FIGS. 3, 4, 5, and 6 respectively show diagnostic views of four possible configurations for typical work station monitor face configuration utilized in present invention, shown as devices 101, 201, 301 and 401, respectively. Each of these include color signaling lights 103, 203, 303 and 403, as well as audio alert alarms 105, 205, 305 and 405. Devices 101 and 201 include numeric displays 107 and 207. Each of these devices also include at least green signals 109, 209, 309 and 409, as well as red signals 111, 211, 311 and 411. Devices 101, 201 and 401 include orange signals 113, 213 and 413. Devices 101, 201 and 401 also include a ten (one through nine plus zero) digit key board 115, 215 and 415, respectively.
As mentioned above, the present invention system will be utilized in many locations and these could include: kitchens, restrooms, hand wash stations, any potentially unsanitary areas, janitorial supply closets, break rooms, trash rooms, trash compactors, scrap table or dirty dish room or area, front-lined sinks, back room sinks, employee reporting station time clocks, safes, sprinklers, smoke detectors, food preparation areas, ovens, preparation tables, mechanical controls such as heating, air conditioning, and lighting systems, refrigerators, freezers, chillers, fryers, cabinets, sanitizers, grills, finished food line up areas, food and beverage pick up areas, and others.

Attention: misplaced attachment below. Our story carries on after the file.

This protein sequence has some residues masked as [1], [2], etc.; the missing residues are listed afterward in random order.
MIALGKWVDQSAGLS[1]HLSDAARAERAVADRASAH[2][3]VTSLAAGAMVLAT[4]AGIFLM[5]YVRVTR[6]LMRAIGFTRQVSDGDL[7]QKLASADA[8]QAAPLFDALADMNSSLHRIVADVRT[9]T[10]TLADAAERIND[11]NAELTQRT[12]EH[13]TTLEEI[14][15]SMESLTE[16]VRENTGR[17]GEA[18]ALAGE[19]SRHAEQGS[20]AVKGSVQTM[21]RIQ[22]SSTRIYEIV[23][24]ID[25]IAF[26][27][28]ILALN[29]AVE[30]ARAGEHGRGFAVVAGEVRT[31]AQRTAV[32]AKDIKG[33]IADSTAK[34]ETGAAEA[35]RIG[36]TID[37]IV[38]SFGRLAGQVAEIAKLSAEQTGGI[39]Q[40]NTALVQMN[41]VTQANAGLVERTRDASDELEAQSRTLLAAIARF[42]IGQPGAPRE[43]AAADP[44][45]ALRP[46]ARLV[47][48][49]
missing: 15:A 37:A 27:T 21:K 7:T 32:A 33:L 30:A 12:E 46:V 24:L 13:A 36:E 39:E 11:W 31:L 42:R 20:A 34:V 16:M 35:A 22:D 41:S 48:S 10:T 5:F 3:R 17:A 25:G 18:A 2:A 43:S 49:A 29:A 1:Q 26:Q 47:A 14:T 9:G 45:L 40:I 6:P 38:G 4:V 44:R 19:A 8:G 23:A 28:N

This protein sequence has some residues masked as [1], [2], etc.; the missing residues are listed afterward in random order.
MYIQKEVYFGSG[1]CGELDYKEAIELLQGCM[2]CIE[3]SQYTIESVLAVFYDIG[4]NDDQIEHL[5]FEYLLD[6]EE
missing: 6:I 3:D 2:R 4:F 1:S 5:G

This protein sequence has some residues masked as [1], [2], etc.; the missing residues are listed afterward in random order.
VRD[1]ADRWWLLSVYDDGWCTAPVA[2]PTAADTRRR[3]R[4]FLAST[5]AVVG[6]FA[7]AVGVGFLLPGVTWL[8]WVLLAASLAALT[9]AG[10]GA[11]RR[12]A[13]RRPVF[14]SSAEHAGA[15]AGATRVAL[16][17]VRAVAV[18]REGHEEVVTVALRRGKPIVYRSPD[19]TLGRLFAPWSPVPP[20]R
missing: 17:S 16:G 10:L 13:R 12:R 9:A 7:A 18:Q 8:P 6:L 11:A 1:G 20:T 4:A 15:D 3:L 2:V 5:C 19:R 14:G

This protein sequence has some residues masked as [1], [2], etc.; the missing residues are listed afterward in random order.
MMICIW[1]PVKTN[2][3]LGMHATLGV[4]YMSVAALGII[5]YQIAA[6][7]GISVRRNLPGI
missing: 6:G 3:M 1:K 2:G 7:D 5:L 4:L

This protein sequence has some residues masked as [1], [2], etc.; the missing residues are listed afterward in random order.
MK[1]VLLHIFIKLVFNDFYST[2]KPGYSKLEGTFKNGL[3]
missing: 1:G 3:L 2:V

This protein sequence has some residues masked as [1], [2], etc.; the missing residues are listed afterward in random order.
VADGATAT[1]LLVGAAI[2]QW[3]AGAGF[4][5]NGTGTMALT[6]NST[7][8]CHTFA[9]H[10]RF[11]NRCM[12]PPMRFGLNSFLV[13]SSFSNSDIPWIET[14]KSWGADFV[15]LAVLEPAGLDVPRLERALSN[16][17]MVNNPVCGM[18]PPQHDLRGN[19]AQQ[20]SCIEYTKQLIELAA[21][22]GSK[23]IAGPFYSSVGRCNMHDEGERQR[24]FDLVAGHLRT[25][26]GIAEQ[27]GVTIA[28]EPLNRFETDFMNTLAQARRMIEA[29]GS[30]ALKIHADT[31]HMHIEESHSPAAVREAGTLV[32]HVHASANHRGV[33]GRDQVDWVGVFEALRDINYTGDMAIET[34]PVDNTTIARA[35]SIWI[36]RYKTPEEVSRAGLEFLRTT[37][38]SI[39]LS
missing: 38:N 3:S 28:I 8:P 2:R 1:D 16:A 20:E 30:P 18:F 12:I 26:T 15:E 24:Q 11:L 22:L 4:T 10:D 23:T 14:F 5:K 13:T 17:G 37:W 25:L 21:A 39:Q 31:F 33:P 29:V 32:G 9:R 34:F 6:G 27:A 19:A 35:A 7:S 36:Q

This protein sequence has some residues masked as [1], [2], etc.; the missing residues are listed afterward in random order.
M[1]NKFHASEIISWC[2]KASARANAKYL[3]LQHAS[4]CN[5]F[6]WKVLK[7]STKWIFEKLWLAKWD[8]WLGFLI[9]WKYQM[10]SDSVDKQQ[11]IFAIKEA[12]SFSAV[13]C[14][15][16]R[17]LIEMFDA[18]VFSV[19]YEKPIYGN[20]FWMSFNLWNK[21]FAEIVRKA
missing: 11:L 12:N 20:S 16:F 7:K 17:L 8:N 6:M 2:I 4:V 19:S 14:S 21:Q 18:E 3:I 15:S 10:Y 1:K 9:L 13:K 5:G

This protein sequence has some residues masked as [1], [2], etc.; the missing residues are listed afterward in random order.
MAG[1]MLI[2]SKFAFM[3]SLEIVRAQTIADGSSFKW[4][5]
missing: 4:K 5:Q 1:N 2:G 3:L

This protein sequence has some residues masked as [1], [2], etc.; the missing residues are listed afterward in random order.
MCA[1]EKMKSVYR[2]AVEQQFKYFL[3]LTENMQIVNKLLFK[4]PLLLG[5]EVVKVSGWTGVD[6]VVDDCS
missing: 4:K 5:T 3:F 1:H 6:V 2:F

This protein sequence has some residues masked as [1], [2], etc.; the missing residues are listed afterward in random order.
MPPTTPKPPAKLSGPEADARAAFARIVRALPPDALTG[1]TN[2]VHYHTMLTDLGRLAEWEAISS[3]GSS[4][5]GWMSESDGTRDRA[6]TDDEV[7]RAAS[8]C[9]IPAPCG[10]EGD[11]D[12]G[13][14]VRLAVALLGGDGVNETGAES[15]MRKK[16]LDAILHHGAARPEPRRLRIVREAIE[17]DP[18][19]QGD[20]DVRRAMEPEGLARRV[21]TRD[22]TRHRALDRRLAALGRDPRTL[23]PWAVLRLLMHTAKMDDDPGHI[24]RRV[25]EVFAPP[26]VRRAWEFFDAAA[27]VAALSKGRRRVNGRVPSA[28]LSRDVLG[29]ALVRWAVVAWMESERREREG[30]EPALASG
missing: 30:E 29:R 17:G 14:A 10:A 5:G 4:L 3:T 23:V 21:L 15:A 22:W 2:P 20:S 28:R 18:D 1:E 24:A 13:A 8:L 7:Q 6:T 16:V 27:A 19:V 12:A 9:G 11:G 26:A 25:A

Obviously, numerous modifications and variations of the present invention are possible in light of the above teachings. It is therefore understood that within the scope of the appended claims, the invention may be practiced otherwise than as specifically described herein.
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|U.S. Classification||340/286.09, 340/3.5, 705/15, 340/573.1, 340/3.1|
|International Classification||G06Q10/06, G06Q50/12|
|Cooperative Classification||G08B21/245, G06Q10/06, G06Q50/12|
|European Classification||G08B21/24H, G06Q10/06, G06Q50/12|
|Feb 27, 1998||AS||Assignment|
Owner name: FOOD SAFETY SOLUTIONS CORP., FLORIDA
Free format text: ASSIGNMENT OF ASSIGNORS INTEREST;ASSIGNORS:HEAGLE, RONALD J.;SPILLNER, WAYNE K.;REEL/FRAME:009014/0524;SIGNING DATES FROM 19980213 TO 19980215
|Mar 5, 2003||REMI||Maintenance fee reminder mailed|
|Aug 18, 2003||LAPS||Lapse for failure to pay maintenance fees|
|Oct 14, 2003||FP||Expired due to failure to pay maintenance fee|
Effective date: 20030817